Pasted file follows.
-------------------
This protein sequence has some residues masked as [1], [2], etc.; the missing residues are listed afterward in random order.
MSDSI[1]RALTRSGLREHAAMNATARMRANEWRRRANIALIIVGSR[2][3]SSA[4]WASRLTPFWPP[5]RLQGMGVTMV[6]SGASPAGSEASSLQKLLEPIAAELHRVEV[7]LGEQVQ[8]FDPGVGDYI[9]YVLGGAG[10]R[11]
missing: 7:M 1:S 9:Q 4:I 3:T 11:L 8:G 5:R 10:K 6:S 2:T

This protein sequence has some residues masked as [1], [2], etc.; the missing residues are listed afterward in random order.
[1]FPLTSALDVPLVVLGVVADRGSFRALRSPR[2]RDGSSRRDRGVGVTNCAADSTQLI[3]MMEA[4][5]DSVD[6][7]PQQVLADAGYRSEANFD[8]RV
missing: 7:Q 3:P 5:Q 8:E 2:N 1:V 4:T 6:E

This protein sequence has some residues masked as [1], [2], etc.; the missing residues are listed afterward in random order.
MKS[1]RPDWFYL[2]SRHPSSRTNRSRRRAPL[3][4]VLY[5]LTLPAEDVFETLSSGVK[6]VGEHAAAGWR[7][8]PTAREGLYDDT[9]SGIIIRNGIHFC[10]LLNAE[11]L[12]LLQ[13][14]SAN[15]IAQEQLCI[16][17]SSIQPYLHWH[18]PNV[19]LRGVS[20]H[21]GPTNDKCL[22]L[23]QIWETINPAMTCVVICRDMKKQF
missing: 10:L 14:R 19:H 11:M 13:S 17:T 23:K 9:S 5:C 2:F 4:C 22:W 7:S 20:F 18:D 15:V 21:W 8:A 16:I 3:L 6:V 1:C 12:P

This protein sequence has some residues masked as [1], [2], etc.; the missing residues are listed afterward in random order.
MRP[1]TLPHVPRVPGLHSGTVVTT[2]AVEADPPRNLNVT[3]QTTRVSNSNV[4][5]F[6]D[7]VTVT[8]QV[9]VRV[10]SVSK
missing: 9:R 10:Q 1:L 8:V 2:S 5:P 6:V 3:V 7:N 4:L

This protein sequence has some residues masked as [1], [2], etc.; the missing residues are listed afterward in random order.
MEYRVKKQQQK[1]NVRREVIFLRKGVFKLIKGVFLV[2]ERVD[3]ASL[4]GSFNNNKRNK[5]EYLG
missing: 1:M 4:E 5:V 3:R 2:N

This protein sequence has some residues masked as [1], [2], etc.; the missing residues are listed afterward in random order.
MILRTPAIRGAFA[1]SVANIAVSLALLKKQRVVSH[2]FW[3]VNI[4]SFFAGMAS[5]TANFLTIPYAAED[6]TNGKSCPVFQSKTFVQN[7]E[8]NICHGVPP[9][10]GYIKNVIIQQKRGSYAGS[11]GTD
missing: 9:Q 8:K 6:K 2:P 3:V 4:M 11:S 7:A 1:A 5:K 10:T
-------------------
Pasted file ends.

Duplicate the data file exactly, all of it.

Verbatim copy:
This protein sequence has some residues masked as [1], [2], etc.; the missing residues are listed afterward in random order.
MSDSI[1]RALTRSGLREHAAMNATARMRANEWRRRANIALIIVGSR[2][3]SSA[4]WASRLTPFWPP[5]RLQGMGVTMV[6]SGASPAGSEASSLQKLLEPIAAELHRVEV[7]LGEQVQ[8]FDPGVGDYI[9]YVLGGAG[10]R[11]
missing: 7:M 1:S 9:Q 4:I 3:T 11:L 8:G 5:R 10:K 6:S 2:T

This protein sequence has some residues masked as [1], [2], etc.; the missing residues are listed afterward in random order.
[1]FPLTSALDVPLVVLGVVADRGSFRALRSPR[2]RDGSSRRDRGVGVTNCAADSTQLI[3]MMEA[4][5]DSVD[6][7]PQQVLADAGYRSEANFD[8]RV
missing: 7:Q 3:P 5:Q 8:E 2:N 1:V 4:T 6:E

This protein sequence has some residues masked as [1], [2], etc.; the missing residues are listed afterward in random order.
MKS[1]RPDWFYL[2]SRHPSSRTNRSRRRAPL[3][4]VLY[5]LTLPAEDVFETLSSGVK[6]VGEHAAAGWR[7][8]PTAREGLYDDT[9]SGIIIRNGIHFC[10]LLNAE[11]L[12]LLQ[13][14]SAN[15]IAQEQLCI[16][17]SSIQPYLHWH[18]PNV[19]LRGVS[20]H[21]GPTNDKCL[22]L[23]QIWETINPAMTCVVICRDMKKQF
missing: 10:L 14:R 19:H 11:M 13:S 17:T 23:K 9:S 5:C 2:F 4:C 22:W 7:S 20:F 18:D 15:V 21:W 8:A 16:I 3:L 6:V 1:C 12:P

This protein sequence has some residues masked as [1], [2], etc.; the missing residues are listed afterward in random order.
MRP[1]TLPHVPRVPGLHSGTVVTT[2]AVEADPPRNLNVT[3]QTTRVSNSNV[4][5]F[6]D[7]VTVT[8]QV[9]VRV[10]SVSK
missing: 9:R 10:Q 1:L 8:V 2:S 5:P 6:V 3:V 7:N 4:L

This protein sequence has some residues masked as [1], [2], etc.; the missing residues are listed afterward in random order.
MEYRVKKQQQK[1]NVRREVIFLRKGVFKLIKGVFLV[2]ERVD[3]ASL[4]GSFNNNKRNK[5]EYLG
missing: 1:M 4:E 5:V 3:R 2:N

This protein sequence has some residues masked as [1], [2], etc.; the missing residues are listed afterward in random order.
MILRTPAIRGAFA[1]SVANIAVSLALLKKQRVVSH[2]FW[3]VNI[4]SFFAGMAS[5]TANFLTIPYAAED[6]TNGKSCPVFQSKTFVQN[7]E[8]NICHGVPP[9][10]GYIKNVIIQQKRGSYAGS[11]GTD
missing: 9:Q 8:K 6:K 2:P 3:V 4:M 11:S 7:A 1:A 5:K 10:T